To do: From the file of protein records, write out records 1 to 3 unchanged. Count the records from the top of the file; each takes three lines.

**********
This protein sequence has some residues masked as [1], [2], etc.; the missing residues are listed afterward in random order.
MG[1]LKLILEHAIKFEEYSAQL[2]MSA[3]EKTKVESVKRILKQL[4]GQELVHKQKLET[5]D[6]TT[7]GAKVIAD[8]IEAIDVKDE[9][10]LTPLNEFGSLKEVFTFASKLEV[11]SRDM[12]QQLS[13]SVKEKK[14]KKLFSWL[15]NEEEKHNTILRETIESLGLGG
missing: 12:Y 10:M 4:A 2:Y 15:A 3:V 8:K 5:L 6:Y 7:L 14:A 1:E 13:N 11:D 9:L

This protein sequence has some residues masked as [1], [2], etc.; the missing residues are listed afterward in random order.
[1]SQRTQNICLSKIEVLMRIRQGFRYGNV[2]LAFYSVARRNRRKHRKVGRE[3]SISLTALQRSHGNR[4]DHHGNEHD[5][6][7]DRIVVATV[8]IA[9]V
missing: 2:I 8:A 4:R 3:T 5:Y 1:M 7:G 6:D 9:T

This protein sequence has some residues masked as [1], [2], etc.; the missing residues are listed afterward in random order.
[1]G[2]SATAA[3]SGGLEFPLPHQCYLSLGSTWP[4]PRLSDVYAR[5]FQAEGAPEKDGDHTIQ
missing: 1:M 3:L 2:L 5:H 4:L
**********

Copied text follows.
This protein sequence has some residues masked as [1], [2], etc.; the missing residues are listed afterward in random order.
MG[1]LKLILEHAIKFEEYSAQL[2]MSA[3]EKTKVESVKRILKQL[4]GQELVHKQKLET[5]D[6]TT[7]GAKVIAD[8]IEAIDVKDE[9][10]LTPLNEFGSLKEVFTFASKLEV[11]SRDM[12]QQLS[13]SVKEKK[14]KKLFSWL[15]NEEEKHNTILRETIESLGLGG
missing: 12:Y 10:M 4:A 2:Y 15:A 3:V 8:K 5:L 6:Y 7:L 14:A 1:E 13:N 11:D 9:L

This protein sequence has some residues masked as [1], [2], etc.; the missing residues are listed afterward in random order.
[1]SQRTQNICLSKIEVLMRIRQGFRYGNV[2]LAFYSVARRNRRKHRKVGRE[3]SISLTALQRSHGNR[4]DHHGNEHD[5][6][7]DRIVVATV[8]IA[9]V
missing: 2:I 8:A 4:R 3:T 5:Y 1:M 7:G 6:D 9:T

This protein sequence has some residues masked as [1], [2], etc.; the missing residues are listed afterward in random order.
[1]G[2]SATAA[3]SGGLEFPLPHQCYLSLGSTWP[4]PRLSDVYAR[5]FQAEGAPEKDGDHTIQ
missing: 1:M 3:L 2:L 5:H 4:L